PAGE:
WE WIN Institute is committed to the academic and social success of all children. WE WIN uses African and African American history and culture as a method to assist young people in being successful in school and in life.
Illuminda is dedicated to making performing arts accessible to underserved Minnesota communities. Arts and education programming is developed for and presented to youth and families at risk, the deaf and hard of hearing, communities of color and survivors of domestic abuse and sexual assault.
Arts-Us develops young leaders in and through the arts by providing high-quality African diaspora arts programs for youth to help them develop knowledge and skills in the arts.
Spoken word artists and poets judged a Twin Cities-wide contest. The names of those who submitted poems or spoken word entries were covered to assure equity for all contestants. The pieces were judged for creativity, quality of the art form and the ability to address the themes of the contest, which included: Peace begins at home, how can I make a difference in the world, and how can I change the world? The winners received cash prizes and read their original works in front of an audience of over 100 students, parents and community members.
Several of WE WIN Institute’s students attending its Rites of Passage program took top honors. Fourth grader DeJauntae Boswell took second place in the elementary category for his poem entitled “How to Change the World.” WE WIN Institute students took all the top honors in the middle school category. Sixth grade student, Erika Burns took first place for her poem, “Peace.” Seventh grader, Todd Riser won second place for his poem, “How?” Sixth grade poet, Ranea Hester won third place for her original poem entitled, “Dance.” All three winners are from Olson Middle School in North Minneapolis, DeJauntae Boswell attends Sullivan in South Minneapolis.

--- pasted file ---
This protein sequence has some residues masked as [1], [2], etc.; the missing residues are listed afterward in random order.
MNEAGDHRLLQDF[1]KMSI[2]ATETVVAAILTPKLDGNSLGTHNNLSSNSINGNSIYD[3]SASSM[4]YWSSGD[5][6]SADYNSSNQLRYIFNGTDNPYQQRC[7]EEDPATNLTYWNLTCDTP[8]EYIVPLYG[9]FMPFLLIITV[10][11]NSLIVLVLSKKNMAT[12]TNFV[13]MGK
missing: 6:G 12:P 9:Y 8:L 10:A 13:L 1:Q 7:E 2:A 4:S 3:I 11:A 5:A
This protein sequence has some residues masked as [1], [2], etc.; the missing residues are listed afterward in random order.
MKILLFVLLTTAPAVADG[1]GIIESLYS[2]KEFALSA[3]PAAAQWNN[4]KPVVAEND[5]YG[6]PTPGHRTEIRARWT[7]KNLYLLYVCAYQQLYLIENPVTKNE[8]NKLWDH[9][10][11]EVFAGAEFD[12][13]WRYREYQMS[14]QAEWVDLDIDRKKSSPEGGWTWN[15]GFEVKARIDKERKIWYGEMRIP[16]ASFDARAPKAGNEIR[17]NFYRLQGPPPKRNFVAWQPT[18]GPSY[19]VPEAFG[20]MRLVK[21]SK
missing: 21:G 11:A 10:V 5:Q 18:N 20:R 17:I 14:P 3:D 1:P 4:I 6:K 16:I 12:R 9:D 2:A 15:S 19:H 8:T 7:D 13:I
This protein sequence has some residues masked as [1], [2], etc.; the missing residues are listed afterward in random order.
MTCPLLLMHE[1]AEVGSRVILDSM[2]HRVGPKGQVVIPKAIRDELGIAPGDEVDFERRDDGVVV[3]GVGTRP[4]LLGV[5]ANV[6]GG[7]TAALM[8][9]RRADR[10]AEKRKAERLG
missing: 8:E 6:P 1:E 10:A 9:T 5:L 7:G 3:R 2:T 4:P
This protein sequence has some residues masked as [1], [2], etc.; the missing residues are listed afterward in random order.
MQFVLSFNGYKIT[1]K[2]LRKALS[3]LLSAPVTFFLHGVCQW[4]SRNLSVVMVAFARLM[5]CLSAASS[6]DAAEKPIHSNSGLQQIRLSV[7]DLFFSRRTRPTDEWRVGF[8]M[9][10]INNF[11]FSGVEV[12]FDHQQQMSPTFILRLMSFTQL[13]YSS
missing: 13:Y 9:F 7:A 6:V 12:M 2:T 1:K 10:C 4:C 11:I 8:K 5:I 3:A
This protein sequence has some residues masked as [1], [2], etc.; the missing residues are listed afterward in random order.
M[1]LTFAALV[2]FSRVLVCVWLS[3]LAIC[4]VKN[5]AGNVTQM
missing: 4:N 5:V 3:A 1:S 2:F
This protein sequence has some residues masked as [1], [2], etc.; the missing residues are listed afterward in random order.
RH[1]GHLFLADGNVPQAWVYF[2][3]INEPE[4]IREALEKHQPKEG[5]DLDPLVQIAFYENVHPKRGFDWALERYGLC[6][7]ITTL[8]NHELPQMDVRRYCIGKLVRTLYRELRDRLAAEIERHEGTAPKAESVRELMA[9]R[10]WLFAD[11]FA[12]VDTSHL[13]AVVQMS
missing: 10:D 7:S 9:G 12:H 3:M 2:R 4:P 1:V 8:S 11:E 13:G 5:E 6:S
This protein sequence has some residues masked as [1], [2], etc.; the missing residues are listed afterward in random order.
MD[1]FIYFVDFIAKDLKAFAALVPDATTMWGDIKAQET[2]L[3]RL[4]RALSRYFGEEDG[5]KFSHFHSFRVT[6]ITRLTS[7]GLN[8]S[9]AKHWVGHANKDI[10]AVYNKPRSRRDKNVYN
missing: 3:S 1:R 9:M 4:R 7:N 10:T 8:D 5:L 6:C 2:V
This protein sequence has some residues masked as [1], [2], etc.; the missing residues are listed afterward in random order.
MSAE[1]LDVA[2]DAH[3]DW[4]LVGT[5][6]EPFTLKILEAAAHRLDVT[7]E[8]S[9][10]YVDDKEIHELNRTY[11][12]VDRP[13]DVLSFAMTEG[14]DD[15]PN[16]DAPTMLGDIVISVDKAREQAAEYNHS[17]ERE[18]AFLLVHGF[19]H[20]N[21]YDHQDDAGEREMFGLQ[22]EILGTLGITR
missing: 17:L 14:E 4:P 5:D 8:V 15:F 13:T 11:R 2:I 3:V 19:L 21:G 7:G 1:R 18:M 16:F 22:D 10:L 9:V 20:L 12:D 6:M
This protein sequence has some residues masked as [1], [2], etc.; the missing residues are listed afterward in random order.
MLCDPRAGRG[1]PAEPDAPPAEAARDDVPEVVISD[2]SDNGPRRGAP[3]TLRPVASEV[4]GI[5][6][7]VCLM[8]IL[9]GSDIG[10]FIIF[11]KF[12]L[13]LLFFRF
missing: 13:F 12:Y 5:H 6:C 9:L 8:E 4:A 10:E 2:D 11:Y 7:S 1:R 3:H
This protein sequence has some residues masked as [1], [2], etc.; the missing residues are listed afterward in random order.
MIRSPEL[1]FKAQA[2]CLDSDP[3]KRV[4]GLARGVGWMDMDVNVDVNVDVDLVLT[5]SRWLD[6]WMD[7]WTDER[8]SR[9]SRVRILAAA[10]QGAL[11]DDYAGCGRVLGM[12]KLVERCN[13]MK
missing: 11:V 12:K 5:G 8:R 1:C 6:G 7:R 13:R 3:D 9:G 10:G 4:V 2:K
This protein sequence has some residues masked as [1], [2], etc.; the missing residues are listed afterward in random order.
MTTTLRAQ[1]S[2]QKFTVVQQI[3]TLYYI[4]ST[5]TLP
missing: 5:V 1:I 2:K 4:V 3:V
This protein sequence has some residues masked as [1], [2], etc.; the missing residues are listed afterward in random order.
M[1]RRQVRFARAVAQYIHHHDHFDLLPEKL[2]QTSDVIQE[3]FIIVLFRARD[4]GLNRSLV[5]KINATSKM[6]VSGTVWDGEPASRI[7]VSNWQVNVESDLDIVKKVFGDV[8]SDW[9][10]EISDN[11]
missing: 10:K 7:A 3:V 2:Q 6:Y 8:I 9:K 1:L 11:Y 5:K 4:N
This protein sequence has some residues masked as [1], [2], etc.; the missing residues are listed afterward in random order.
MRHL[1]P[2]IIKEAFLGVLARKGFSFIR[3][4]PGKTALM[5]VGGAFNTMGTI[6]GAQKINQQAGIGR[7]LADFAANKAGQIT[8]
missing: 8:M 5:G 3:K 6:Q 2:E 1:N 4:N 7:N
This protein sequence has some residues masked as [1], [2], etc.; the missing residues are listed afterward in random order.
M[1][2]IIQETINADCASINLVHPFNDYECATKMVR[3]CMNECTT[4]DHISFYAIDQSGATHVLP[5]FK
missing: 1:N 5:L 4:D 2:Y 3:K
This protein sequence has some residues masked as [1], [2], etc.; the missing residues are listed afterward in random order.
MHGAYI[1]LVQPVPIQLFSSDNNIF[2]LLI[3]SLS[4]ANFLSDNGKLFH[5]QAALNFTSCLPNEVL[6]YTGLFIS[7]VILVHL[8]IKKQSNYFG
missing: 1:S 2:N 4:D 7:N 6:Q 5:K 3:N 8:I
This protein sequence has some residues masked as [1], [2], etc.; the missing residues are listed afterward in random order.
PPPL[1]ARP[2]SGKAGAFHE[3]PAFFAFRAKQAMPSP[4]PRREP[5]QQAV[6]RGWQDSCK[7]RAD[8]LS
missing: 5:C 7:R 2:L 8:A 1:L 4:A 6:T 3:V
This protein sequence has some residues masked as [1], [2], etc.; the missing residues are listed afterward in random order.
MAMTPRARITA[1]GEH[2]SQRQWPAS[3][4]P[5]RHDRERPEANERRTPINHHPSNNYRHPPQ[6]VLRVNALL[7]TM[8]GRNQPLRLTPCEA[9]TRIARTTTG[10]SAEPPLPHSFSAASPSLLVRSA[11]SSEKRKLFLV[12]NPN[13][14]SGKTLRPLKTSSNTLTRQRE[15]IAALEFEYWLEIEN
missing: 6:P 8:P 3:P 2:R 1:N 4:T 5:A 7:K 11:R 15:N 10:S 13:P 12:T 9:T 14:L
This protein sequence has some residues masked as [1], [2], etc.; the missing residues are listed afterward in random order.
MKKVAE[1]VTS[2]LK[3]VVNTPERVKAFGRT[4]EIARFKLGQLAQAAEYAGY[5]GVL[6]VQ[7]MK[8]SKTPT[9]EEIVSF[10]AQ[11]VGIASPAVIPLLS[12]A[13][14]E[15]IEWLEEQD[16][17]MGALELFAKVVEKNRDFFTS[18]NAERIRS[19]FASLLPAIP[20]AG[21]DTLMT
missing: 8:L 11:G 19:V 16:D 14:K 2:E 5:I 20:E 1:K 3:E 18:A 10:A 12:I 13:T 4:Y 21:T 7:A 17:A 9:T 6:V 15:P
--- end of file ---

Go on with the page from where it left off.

Erika Burns and Ranea Hester are part of a special education program called CLASS. It is a program for students who have the greatest difficulties academically and socially. Through WE WIN’s Rites of Passage program they have learned nothing can stop them from being successful if they remain committed to giving their best. Many CLASS students don’t believe they are capable of competing at the same level as students in mainstream classes. The success of Erika and Todd shows that they do can be successful academically and socially.
Erika Burns, a sixth grader, took first place with her poem “Peace.” Erika was also a contestant in the Black Storyteller and Black Excellence contest this past year. She has recited the readings of Dr. Martin Luther King, Jr. and Sojouner Truth. Watch for Erika Burns in the future as an inspiring author and playwright.
Todd Riser is a seventh grader in the R.O.P. program at Olson Middle School, he was the second place winner in the fifth through eighth grade category. Todd was the first to submit his poem and application. Todd is quiet and loves to read; this young man strives for Black excellence in everything he does. Todd’s poem “How,” showed his strength as a young poet.
Third place winner, sixth grader Ranea Hester, was all smiles when asked to read his poem “Dance” at the program. Not expecting to win anything because of his shyness, his only concern was to hurry home to feed his cat.
All of the students that entered their poems received a certificate of participation. Some of them got to perform their work in front of the audience. Even though they weren’t place winners, all of them have the hearts of winners.
BY RANEA HESTER
I WILL STOP LOOKING BACK
OR LOOKING FORWARD
AND GIVE THE BEST I HAVE TODAY
WHILE I STILL CAN DANCE
I WILL ALWAYS TREAT OTHERS
WITH DIGNITY, HONOR, AND RESPECT
I HOPE YOU KNOW
THAT IN MY HEART AND DREAMS
NOTHING CAN CHANGE ME
AS LONG AS I CAN STILL DANCE
I WILL DO ALL THAT I CAN
WITH WHATEVER I HAVE
WHEREVER I AM
I’LL LET GOOD ENOUGH BE
AS LONG AS I CAN STILL DANCE